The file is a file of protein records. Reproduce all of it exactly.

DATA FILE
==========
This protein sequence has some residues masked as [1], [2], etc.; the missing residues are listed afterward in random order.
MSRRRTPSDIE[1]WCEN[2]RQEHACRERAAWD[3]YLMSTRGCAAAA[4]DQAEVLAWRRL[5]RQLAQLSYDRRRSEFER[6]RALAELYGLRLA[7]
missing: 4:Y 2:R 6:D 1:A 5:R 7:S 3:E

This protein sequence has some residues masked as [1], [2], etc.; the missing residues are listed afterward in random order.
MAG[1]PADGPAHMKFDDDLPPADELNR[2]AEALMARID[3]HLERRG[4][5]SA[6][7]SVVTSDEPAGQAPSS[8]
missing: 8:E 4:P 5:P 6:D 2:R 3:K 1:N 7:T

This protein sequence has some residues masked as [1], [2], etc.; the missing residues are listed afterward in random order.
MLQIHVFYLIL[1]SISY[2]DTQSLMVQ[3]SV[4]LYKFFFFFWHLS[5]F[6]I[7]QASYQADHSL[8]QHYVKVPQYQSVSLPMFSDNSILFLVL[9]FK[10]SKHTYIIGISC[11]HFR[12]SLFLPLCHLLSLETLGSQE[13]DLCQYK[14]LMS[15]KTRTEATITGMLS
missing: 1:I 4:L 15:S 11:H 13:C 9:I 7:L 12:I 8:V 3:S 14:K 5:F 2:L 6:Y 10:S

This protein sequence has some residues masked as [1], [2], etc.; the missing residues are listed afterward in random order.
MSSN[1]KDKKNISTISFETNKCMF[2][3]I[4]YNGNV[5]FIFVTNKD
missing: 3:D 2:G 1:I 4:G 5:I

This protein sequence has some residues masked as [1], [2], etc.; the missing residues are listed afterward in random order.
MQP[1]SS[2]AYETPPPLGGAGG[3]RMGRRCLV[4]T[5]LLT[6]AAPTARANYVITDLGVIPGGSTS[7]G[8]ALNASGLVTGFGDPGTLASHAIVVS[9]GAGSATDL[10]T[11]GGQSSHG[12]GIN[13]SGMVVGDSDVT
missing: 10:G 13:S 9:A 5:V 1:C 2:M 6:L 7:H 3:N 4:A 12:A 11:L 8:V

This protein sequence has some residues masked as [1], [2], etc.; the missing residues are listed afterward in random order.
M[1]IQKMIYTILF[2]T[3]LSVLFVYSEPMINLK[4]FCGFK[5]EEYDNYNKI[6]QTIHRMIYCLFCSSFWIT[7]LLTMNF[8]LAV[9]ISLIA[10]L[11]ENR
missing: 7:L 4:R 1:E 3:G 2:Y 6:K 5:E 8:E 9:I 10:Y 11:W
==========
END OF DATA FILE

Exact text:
This protein sequence has some residues masked as [1], [2], etc.; the missing residues are listed afterward in random order.
MSRRRTPSDIE[1]WCEN[2]RQEHACRERAAWD[3]YLMSTRGCAAAA[4]DQAEVLAWRRL[5]RQLAQLSYDRRRSEFER[6]RALAELYGLRLA[7]
missing: 4:Y 2:R 6:D 1:A 5:R 7:S 3:E

This protein sequence has some residues masked as [1], [2], etc.; the missing residues are listed afterward in random order.
MAG[1]PADGPAHMKFDDDLPPADELNR[2]AEALMARID[3]HLERRG[4][5]SA[6][7]SVVTSDEPAGQAPSS[8]
missing: 8:E 4:P 5:P 6:D 2:R 3:K 1:N 7:T

This protein sequence has some residues masked as [1], [2], etc.; the missing residues are listed afterward in random order.
MLQIHVFYLIL[1]SISY[2]DTQSLMVQ[3]SV[4]LYKFFFFFWHLS[5]F[6]I[7]QASYQADHSL[8]QHYVKVPQYQSVSLPMFSDNSILFLVL[9]FK[10]SKHTYIIGISC[11]HFR[12]SLFLPLCHLLSLETLGSQE[13]DLCQYK[14]LMS[15]KTRTEATITGMLS
missing: 1:I 4:L 15:S 11:H 13:C 9:I 7:L 12:I 8:V 3:S 14:K 5:F 2:L 6:Y 10:S

This protein sequence has some residues masked as [1], [2], etc.; the missing residues are listed afterward in random order.
MSSN[1]KDKKNISTISFETNKCMF[2][3]I[4]YNGNV[5]FIFVTNKD
missing: 3:D 2:G 1:I 4:G 5:I

This protein sequence has some residues masked as [1], [2], etc.; the missing residues are listed afterward in random order.
MQP[1]SS[2]AYETPPPLGGAGG[3]RMGRRCLV[4]T[5]LLT[6]AAPTARANYVITDLGVIPGGSTS[7]G[8]ALNASGLVTGFGDPGTLASHAIVVS[9]GAGSATDL[10]T[11]GGQSSHG[12]GIN[13]SGMVVGDSDVT
missing: 10:G 13:S 9:A 5:V 1:C 2:M 6:L 7:H 3:N 4:A 12:A 11:L 8:V

This protein sequence has some residues masked as [1], [2], etc.; the missing residues are listed afterward in random order.
M[1]IQKMIYTILF[2]T[3]LSVLFVYSEPMINLK[4]FCGFK[5]EEYDNYNKI[6]QTIHRMIYCLFCSSFWIT[7]LLTMNF[8]LAV[9]ISLIA[10]L[11]ENR
missing: 7:L 4:R 1:E 3:G 2:Y 6:K 5:E 8:E 9:I 10:Y 11:W